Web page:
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Organizational Culture

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A Definition of Organizational Culture
Organizational culture refers to a system of shared meaning held by members that distinguishes the organization from other organizations. Seven primary characteristics seem to capture the essence of an organization’s culture

1. Innovation and risk taking
The degree to which employees are encouraged to be innovative and take risks.
2. Attention to detail
The degree to which employees are expected to exhibit precision, analysis and attention to detail.
3. Outcome orientation
The degree to which management focuses on results or outcomes rather than on the techniques and processes used to achieve them.
4. People orientation
The degree to which management decisions take into consideration the effect of outcomes on people within the organization.
5. Team orientation
The degree to which work activities are organized around teams rather than individuals.
6. Aggressiveness
The degree to which people are aggressive and competitive rather than easygoing.
7. Stability
The degree to which organizational activities emphasize maintaining the status quo in contrast to growth.

Creating and Sustaining Culture
An organization’s current customs, traditions, and general way of doing things are largely due to what it has done before and how successful it was in doing it. This leads us to the ultimate source of an organization’s culture: its founders. Free of previous customs or ideologies, founders have a vision of what the organization should be, and the firm’s small size makes it easy to impose that vision on all members. Culture creation occurs in three ways. First, founders hire and keep only employees who think and feel the same way they do. Second, they indoctrinate and socialize these employees to their way of thinking and feeling. And finally, the founders’ own behavior encourages employees to identify with them and internalize their beliefs, values, and assumptions. When the organization succeeds, the founders’ personality becomes embedded in the culture. Keeping a Culture Alive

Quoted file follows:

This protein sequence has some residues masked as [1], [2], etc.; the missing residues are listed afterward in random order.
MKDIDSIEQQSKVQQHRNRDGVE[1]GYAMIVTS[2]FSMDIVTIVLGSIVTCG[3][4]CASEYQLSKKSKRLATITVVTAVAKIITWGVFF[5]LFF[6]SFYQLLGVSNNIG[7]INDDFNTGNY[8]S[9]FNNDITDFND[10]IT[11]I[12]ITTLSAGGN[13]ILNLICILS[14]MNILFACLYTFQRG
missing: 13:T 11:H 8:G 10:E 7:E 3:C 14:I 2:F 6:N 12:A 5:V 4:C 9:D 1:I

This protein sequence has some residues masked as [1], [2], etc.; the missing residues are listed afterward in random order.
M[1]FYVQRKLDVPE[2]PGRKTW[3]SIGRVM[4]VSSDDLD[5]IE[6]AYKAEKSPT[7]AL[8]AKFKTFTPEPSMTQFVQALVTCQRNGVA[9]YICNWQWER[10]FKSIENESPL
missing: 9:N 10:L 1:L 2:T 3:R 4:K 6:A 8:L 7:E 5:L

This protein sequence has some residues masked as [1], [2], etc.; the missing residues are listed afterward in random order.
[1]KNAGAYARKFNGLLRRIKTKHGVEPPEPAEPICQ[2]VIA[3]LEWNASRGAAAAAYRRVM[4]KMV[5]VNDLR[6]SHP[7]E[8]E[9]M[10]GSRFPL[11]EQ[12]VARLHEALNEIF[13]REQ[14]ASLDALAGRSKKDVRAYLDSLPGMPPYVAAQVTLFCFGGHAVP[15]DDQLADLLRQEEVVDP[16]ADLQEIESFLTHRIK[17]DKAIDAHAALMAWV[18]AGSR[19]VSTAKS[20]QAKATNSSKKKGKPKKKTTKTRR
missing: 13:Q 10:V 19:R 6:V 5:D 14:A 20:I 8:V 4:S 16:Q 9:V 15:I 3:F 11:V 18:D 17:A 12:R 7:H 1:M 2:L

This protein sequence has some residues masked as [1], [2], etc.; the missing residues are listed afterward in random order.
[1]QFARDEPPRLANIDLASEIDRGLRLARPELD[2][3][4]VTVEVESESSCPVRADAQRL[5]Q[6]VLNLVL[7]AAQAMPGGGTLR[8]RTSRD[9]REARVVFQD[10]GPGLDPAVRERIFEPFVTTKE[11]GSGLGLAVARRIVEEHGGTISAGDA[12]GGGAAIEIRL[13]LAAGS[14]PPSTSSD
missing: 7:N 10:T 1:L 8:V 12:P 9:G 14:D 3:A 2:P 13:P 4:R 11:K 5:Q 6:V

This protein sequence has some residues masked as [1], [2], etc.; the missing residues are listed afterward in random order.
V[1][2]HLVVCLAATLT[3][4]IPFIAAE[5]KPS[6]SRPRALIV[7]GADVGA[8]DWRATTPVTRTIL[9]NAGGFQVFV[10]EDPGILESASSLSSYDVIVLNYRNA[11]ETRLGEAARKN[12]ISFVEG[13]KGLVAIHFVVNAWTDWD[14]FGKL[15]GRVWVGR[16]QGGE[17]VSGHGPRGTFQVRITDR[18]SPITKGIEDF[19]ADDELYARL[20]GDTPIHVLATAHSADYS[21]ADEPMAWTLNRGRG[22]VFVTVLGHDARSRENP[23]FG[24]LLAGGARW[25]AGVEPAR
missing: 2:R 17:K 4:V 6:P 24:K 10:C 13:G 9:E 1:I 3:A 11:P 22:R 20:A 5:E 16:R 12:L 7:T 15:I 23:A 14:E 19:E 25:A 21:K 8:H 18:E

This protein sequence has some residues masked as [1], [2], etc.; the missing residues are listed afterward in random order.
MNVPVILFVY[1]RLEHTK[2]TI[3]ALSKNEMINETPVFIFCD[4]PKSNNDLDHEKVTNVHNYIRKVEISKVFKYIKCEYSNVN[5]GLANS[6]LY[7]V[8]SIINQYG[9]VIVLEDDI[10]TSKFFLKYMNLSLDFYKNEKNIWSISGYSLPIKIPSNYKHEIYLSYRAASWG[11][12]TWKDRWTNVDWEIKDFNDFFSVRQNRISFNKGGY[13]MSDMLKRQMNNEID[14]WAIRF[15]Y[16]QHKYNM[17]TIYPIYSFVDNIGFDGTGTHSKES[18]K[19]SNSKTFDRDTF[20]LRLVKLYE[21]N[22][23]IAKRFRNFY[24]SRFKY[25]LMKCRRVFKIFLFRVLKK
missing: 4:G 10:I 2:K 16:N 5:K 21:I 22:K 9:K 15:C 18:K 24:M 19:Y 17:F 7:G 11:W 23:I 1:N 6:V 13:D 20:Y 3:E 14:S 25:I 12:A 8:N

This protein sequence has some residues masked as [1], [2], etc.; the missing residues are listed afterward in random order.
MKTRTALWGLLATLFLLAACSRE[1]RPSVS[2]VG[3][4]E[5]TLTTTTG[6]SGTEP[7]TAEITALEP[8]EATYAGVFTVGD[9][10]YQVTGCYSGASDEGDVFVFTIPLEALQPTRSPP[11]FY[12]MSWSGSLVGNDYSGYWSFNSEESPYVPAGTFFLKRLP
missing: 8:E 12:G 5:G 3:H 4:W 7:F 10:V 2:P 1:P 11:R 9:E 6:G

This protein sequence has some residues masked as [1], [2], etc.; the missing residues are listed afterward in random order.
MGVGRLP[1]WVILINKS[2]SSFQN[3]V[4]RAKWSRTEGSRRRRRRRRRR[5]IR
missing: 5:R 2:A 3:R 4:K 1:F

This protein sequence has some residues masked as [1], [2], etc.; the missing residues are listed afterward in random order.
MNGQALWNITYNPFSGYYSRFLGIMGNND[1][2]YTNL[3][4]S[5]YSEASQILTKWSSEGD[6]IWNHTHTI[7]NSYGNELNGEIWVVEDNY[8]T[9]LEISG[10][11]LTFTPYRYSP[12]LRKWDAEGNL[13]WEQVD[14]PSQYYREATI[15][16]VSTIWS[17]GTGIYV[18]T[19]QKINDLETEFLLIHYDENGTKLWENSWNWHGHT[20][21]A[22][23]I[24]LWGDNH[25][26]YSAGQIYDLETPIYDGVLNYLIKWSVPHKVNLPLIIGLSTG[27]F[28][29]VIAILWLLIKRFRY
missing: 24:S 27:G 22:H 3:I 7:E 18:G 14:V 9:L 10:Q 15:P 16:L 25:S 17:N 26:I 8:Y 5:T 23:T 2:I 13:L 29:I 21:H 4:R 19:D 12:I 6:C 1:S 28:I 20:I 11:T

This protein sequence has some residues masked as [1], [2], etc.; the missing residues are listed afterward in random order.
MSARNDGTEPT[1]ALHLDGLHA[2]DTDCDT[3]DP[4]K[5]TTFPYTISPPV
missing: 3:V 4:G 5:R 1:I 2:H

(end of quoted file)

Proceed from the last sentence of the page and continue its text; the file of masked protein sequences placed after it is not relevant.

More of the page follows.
Once a culture is in place, practices within the organization maintain it by giving employees a set of similar experiences. The selection process, performance evaluation criteria, training and development activities, and promotion procedures ensure those hired fit in with the culture, reward those who support it, and penalize those who challenge it. Three forces play a particularly important part in sustaining a culture: selection practices, the actions of top management, and socialization methods.

1. Selection
The explicit goal of the selection process is to identify and hire individuals with the knowledge, skills, and abilities to perform successfully. The final decision, because it’s significantly influenced by the decision maker’s judgment of how well the candidates will fit into the organization, identifies people whose values are essentially consistent with at least a good portion of the organizations.

2. Top Management
The actions of top management also have a major impact on the organization’s culture. Through words and behavior, senior executives establish norms that filter through the organization about, for instance, whether risk taking is desirable, how much freedom managers give employees, what is appropriate dress, and what actions earn pay raises, promotions, and other rewards.
3. Socialization